As an international student intending to start a degree program at the PLUS, you need to submit an application for admission. The processing of your application can take up to a few months, so please make sure to apply as early as possible. Each application process depends on different factors, such as nationality, previous education, and quality of the application documents.
Legalization and Translation
Generally, all submitted foreign documents, including submitted certificates and confirmations, have to be legalized at the country of origin according to the regulations in effect. Additionally, a verification of the legalization is done by the local Austrian embassy/consulate. The legalisation is a confirmation of authenticity of each signature and stamp on the document. Therefore, documents have to be legalized at all times, even when presented in their original hard-copy version. An exemption is made for documents from countries who signed a treaty to abolish the legalization.
There are several treaties signed by Austria in effect with other states defining the legalization of documents. According to these treaties, there are three different categories of legalization:
Category 1: Legalization with the Hague Apostille
If the country of origin is a member of the Hague Convention, documents are legalized with the Hague Apostille. The Apostille is issued by the respective internal offices. The respective consulate or embassy can answer queries on membership.
An overview of participating countries is presented here: Hague Apostille – responsible offices
According to Art. 4 of this convention, the Apostille is to be attached directly to the document or to an attachment thereof.
Category 2: No legalization required due to intergovernmental treaties
Certificates from the following countries do not require a legalization, if they have been submitted in their original hard-copy version (bearing stamps and official seals): Belgium, Bosnia and Herzegovina, Bulgaria, Croatia, Czech Republic, Finland, France, Germany, Hungary, Italy, Liechtenstein, Montenegro, North Macedonia, Netherlands, Norway, Poland, Romania, Sweden, Serbia, Slovakia, Slovenia.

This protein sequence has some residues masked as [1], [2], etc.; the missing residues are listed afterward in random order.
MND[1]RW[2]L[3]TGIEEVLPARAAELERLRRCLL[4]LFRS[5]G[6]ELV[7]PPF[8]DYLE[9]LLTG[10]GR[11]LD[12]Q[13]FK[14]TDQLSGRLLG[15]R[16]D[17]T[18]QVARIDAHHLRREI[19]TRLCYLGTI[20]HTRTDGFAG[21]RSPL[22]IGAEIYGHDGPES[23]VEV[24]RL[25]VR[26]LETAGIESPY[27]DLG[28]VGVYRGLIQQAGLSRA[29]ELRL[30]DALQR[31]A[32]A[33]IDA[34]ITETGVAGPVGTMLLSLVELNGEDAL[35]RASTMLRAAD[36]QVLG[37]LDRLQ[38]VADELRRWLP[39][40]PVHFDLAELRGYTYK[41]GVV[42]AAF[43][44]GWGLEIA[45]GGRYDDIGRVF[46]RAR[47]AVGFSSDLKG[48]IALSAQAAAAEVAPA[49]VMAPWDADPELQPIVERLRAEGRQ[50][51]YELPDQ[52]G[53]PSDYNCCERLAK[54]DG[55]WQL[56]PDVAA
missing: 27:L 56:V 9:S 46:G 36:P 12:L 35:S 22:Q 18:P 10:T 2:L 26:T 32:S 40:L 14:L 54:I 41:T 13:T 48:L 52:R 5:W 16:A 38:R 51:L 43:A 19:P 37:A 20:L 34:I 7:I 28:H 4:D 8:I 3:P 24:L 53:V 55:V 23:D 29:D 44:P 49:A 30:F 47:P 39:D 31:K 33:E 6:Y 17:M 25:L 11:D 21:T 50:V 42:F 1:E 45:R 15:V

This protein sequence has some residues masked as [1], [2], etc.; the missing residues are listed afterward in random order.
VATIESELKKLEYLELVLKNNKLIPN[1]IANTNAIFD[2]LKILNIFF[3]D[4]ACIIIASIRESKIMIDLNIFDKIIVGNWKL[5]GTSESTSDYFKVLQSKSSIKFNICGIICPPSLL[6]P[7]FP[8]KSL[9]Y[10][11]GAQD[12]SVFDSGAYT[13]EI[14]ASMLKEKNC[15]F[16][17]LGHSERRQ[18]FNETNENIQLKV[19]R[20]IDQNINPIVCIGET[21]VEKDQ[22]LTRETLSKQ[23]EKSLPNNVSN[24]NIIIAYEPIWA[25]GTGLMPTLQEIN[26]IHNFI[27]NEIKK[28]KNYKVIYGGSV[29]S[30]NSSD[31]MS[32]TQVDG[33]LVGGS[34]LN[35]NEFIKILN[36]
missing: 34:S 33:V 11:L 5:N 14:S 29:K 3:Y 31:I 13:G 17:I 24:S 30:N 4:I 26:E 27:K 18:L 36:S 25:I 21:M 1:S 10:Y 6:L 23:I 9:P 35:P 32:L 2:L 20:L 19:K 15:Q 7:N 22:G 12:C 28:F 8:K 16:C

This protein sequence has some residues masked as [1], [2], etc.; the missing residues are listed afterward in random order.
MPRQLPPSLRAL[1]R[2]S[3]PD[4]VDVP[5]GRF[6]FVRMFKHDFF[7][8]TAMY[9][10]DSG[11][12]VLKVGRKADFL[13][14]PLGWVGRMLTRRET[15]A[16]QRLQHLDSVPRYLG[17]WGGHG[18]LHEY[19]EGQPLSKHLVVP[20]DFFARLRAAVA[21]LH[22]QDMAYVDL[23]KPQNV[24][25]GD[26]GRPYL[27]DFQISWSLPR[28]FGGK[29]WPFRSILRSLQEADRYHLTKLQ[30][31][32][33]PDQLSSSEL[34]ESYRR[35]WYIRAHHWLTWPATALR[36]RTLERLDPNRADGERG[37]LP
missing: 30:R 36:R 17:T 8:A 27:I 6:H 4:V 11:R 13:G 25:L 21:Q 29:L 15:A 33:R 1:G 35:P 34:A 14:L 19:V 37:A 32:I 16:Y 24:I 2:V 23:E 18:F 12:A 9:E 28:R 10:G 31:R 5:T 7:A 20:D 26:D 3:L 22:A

Category 3: Full Diplomatic Legalization (Ministry of Foreign Affairs and Austrian Embassy/Consulate)
This form of legalization is required for documents issued in countries who are not part of any treaty. Documents are legalized according to the domestic regulations (mostly ending with the legalization by the respective Ministry of Foreign Affairs) in a first step. This legalization is then verified by the Austrian Embassy/Consulate responsible for the country of origin. Note: The order of legalization must not be changed.
Documents written in a foreign language (not German) have to be translated by a sworn translator into German. The only exception to this case is English documents – they do not have to be translated.
Seals, Stamps and legalizations also have to be translated! Additionally, the translator’s signature has to be verified. Translations written by Austrian sworn translators do not have to be verified. Translations have to be attached to the original verified documents and may not be separated.
For study programs taught in English
Prospective students applying for an English-taught study program have to prove their language proficiency by submitting an accredited language certificate. A list of all accepted language certificates can be found here. Alternatively, if language proficiency of C1 or higher is confirmed in the secondary school certificate, the certificate is accepted as proof.
For study programs taught in German
According to §63, sect.10 University Law 2002, prospective students whose first language is not German have to prove their language proficiency by submitting an accredited language certificate. Alternatively, if language proficiency of B2 or higher is confirmed in the secondary school certificate, the certificate is accepted as proof.
If no proof of the required language proficiency in German is submitted, an additional exam has to be taken according to §63, sect. 10a University law 2002. The exam is taken as part of the language course offered as preparation (Vorstudienlehrgang VPLUS). In order to sit the exam and take part in the course, you have to submit an application for admission at the PLUS along with a minimum German certificate of B1.
Details on accepted language certificates can be found here.
Prospective students in possession of a letter of admission are entitled to a place at the VPLUS language preparatory course. Details on the course at the Paris Lodron University of Salzburg are presented on the homepage of the course centre.
NOTE: The participation in the VPLUS course is a requirement for the application for the student’s visa (“Aufenthaltstitel Studierender”). Information on the visa and residence permit is given by the responsible office: Magistrat Salzburg – Amt für öffentliche Ordnung.
Magistrat Salzburg – Amt für öffentliche Ordnung
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